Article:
2016-fall-a-life-of-education

Kathleen Lindaas
Reflects on a 50-Year Commitment to Adventure and Education

Written by Judy Tierney

At age 71, Kathleen Lindaas has had more life adventures than most people could even dream about. Her most recent quest: fulfilling a lifelong goal to earn a PhD in Education. Now, it is a quest completed.

Kathleen Lindaas (PhD in Education)

Kathleen Lindaas Kathleen Lindaas

As a young divorced mother in the early 1970s, Lindaas returned to school to pursue a teaching degree to support her son. She graduated as part of the first class in the state of Wisconsin to earn certification to develop learning disabilities programs. Over the next ten years, she earned a master’s degree in educational psychology, as well as post-graduate credits in a variety of subjects including paleontology, geology, volcanology and marine biology.

Lindaas completed field work in each of her classes including studies on volcanoes in Hawaii, Iceland and Martinique, underwater research in the Bahamas and Cancun and teaching environmental courses at the University of Wisconsin-Stevens Point. These experiences helped prepare her for a trip that would shape much of her life’s work – a 1993 wilderness trek in the Amazon with Randy Borman and his indigenous Cofan community.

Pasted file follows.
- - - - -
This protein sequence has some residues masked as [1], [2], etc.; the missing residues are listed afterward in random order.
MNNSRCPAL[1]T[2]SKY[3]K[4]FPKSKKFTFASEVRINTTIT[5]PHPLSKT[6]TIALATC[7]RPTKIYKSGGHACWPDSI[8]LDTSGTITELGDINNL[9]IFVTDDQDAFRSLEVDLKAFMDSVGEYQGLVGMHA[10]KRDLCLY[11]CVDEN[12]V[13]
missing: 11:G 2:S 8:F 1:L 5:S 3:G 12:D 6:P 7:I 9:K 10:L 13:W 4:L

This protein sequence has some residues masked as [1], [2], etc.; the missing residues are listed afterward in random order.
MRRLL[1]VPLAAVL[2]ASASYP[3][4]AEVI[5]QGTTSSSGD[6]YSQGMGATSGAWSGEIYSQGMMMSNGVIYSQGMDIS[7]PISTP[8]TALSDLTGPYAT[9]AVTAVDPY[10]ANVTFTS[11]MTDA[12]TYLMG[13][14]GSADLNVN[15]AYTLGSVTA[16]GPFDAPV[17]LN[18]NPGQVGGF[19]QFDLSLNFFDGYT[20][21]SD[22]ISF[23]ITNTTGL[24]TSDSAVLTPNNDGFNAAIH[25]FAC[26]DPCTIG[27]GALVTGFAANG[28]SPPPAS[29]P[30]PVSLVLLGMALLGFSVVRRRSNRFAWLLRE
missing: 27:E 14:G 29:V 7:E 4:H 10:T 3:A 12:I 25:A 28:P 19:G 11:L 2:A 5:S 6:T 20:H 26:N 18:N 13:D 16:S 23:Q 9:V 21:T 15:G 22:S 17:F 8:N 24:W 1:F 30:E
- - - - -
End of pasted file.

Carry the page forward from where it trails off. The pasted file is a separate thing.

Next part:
The son of U.S. missionaries, Borman was raised with the Cofan and integrated into the community to become one of their key leaders. “We walked for several hours a day through pristine rainforest covering about 40 miles in eight days,” Lindaas says of her life-changing journey.

“I was so impressed with the need and desire for learning, that I returned home and formed a nonprofit organization to raise funds to support environmental programs along the Rio Napo.”

Kathleen Lindaas, PhD

She then spent two weeks with the Jatun Sacha Foundation hiking through the jungle and traveling by canoe to visit primitive rural communities. “I was so impressed with the need and desire for learning,” she said, “that I returned home and formed a nonprofit organization to raise funds to support environmental programs along the Rio Napo.”

Lindaas established a Rainforest School Partnership connecting U.S. schools with rural schools along the Rio Napo, a tributary to the Amazon River, and spent five summers working at the Foundation’s first biological research station.

Lindaas partnered with Dr. Arujo to help develop the Central University of Ecuador’s first Master’s in Environmental Education program. “We took teachers from Quito down to the headwaters of the Amazon and taught basic teaching strategies and held environmental education workshops,” she reminisced. “At that time, the university did not encourage teachers to collaborate with others. I taught Dr. Arujo many common teaching strategies used in the U.S., and we developed curricula together with the Foundation’s co-founder and primary botanist, Mercedes Azansa, and Smithsonian fellow, Sonia Sandoval.” Together, the team sponsored the first environmental biodiversity conference ever held in Ecuador.